FIRST RIDE GIANT TRANCE ADVANCED PRO 29 1 TRAIL BIKE
THE LATEST FOX LIVE VALVE ON A NEW MOUNTAIN BIKE DESIGN WITH ADJUSTABLE GEOMETRY
FIRST RIDE GIANT TRANCE ADVANCED PRO 29 1 & FOX LIVE VALVE GEN 1.5
The all-new Trance Advanced Pro 29 has finally landed and the frame has been re-engineered with adjustable frame geometry and an updated Maestro suspension system. The division/category this bike falls into, as Giant describes, is for “all-around trail performance.” Giant’s product development team worked alongside their riders, like their ambassador – Adam Craig, to bring more trail-specific features and functionality to the table while staying true to the core design of the Trance Advanced Pro 29 as a short-travel trail bike. Overall, this new machine has been produced to coordinate continuous control on technical trails while remaining proficient in climbing and pedaling efficiency. Before today’s launch, our wrecking crew got their hands on the all-new Trance Advanced Pro 29 1 with the latest Fox Live Valve suspension with Gen. 1.5 update. We did a big first ride up in Big Bear, California to see what this latest tech could do.
UPDATES AND WHAT HAS CHANGED
Along with the adjustable bits, there is plenty that has changed on the frame from previous years. The geometry now has a longer reach and steeper seat tube angle (77-degrees). Optimized for 29-inch wheels, the frame has been updated with a slightly longer rear-center measurement (2mm longer than the previous generation), which increases rear tire clearance to offer a maximum width of 2.5 inches. The frame’s new rear suspension setup adds 5mm of travel for a total of 120mm paired with 130mm of travel at the front.
The frame also has some new convenient features for beyond performance needs. There is now integrated downtube storage where a rider has the ability to open a latch in the downtube and store essentials – Snacks, inner tube, C02’s, multi-tool, you get the idea. This all-new Giant also features enough space for a 21oz water bottle within the front triangle, chainstay/down tube protection, updated cable ports to eliminate rattling, and an ISCG-05 interface to mount a chain guide or bash guard.
Making changes on the fly can now be done with help of the all-new flip-chip on the Maestro suspension rocker arm. Like we’ve seen on other bikes with this addition, there are two settings – high or low. The high position is intended for an emphasis on efficiency when pedaling: head angle of 66.2 degrees, seat tube angle at 77-degrees, and a bottom bracket drop of 35mm. The low setting is recommended for faster, more open terrain: switching to low causes the head tube angle to be slacker (65.5 degrees), increases the bottom bracket drop to 45mm, and the seat tube angle at 76.3-degrees. A few other changes that are noteworthy when giving the chip a flip is it will also adjust reach by 8mm, chainstay by 2mm, and the trail (also considered the tire patch) by 6mm.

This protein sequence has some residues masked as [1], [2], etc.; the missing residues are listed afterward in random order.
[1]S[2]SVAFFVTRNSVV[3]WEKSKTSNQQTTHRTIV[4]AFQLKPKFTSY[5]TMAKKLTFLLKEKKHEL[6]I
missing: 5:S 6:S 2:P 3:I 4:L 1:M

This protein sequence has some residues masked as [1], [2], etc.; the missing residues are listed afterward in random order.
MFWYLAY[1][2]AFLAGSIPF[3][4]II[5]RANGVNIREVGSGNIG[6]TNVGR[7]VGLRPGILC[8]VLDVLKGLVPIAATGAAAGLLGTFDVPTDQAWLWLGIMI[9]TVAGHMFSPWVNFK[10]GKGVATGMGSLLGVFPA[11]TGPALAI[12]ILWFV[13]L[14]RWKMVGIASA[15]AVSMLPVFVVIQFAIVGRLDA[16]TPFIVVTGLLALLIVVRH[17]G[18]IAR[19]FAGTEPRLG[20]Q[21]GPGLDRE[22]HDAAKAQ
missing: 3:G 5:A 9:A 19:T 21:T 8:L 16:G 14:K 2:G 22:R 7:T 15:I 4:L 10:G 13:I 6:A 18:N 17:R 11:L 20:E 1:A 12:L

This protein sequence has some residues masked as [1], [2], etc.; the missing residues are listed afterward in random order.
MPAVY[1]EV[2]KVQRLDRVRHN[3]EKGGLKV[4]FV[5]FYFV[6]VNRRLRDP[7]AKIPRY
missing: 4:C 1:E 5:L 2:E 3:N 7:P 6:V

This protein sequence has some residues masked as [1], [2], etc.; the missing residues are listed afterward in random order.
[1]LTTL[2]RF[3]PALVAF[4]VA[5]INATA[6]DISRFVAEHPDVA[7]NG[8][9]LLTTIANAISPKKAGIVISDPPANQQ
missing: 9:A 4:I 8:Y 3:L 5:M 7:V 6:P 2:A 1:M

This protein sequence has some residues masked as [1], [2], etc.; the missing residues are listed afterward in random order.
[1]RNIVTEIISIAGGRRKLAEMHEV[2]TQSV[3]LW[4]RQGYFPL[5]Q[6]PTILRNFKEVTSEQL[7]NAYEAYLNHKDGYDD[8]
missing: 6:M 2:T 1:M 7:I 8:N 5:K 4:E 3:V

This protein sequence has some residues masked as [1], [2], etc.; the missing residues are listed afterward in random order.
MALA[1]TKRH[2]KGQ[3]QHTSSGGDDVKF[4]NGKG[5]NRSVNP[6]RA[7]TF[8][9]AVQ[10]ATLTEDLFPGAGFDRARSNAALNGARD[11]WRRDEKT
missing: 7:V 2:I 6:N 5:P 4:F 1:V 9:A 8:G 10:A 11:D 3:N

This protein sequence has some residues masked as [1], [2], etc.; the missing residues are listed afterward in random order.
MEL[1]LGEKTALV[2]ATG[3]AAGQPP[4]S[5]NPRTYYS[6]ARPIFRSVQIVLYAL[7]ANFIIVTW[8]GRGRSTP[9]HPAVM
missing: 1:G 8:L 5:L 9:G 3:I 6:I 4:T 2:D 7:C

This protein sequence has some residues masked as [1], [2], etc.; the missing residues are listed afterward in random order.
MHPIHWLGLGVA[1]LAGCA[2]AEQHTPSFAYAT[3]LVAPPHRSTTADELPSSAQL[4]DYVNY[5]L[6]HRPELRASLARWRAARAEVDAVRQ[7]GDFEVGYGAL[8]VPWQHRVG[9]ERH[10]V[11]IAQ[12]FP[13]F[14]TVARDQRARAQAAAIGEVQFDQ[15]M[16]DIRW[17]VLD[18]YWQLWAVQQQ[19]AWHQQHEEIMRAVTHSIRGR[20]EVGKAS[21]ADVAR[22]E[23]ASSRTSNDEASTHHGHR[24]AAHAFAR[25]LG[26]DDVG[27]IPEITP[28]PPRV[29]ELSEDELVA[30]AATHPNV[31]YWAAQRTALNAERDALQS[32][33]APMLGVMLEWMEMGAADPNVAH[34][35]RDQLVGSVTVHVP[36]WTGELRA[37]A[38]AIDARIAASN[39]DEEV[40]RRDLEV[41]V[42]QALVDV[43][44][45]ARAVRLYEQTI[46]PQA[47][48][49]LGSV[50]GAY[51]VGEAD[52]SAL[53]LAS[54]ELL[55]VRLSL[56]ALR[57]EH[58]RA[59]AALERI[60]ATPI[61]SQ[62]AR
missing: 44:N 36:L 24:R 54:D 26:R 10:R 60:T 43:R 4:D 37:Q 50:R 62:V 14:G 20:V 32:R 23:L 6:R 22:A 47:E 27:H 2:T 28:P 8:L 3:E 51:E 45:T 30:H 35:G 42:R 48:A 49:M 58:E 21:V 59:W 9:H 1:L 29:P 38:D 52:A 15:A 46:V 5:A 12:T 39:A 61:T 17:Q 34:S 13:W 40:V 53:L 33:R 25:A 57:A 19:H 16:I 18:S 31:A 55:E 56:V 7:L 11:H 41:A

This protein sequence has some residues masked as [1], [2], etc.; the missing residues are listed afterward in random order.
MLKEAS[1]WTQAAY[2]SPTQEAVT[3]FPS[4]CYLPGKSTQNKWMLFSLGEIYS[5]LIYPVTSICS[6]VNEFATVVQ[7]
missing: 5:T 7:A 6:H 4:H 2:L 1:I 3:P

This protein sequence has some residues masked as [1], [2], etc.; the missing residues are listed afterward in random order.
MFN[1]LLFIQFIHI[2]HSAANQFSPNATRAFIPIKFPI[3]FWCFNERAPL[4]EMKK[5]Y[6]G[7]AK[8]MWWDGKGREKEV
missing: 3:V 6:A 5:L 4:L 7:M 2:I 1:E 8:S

FOX LIVE VALVE 2022 SYSTEM UPDATE (GEN. 1.5)
Before we cover our first ride, our test subject and build came outfitted with another new launch – Fox Suspension’s latest Live Valve with Gen 1.5 Update. When live valve first hit the market it was only available on Fox’s Factory level options making it steep in price for the most rider to utilize its performance. Now, Live Valve will be offered with other levels and price ranges but that is not all that has changed. On the software side, Fox has tweaked the Live Valve algorithms based on feedback from when it was first launched. They’ve reduced the decline angle required to activate descend mode, lengthened the duration of the timer, and decreased the bump threshold. It is very nerdy stuff but these adjustments are intended to improve descending capabilities of Live Valve without compromising pedaling efficiency. On the hardware side, Live Valve rear shocks now feature an all-new main piston (“mid valve”), borrowed from the Float X2 Performance Series. This is to provide a much broader tuning range. Live Valve forks and shocks have also both received entirely new valve codes (what would be known as “tunes”). Fox also went ahead and changed the “Closed” mode to still be firm, but not totally locked out. Through more research, Fox came to the conclusion that having no suspension results in increased rider fatigue and loss of traction/control. The final exciting update to Live Valve is that it now features Bluetooth connectivity. This allows the system to be controlled on a smartphone via the Live Valve app. Whether it is as simple as switching between the 5 factory pre-set modes or as complex as custom-tuning the specific parameters of each mode to your liking, the all-new generation of Fox Live Valve has stepped it up with much more – more info at www.ridefox.com
|Trance Advanced Pro 29 0||$10,500|
|Trance Advanced Pro 29 1||$7,000|
|Trance Advanced Pro 29 2||$6,000|
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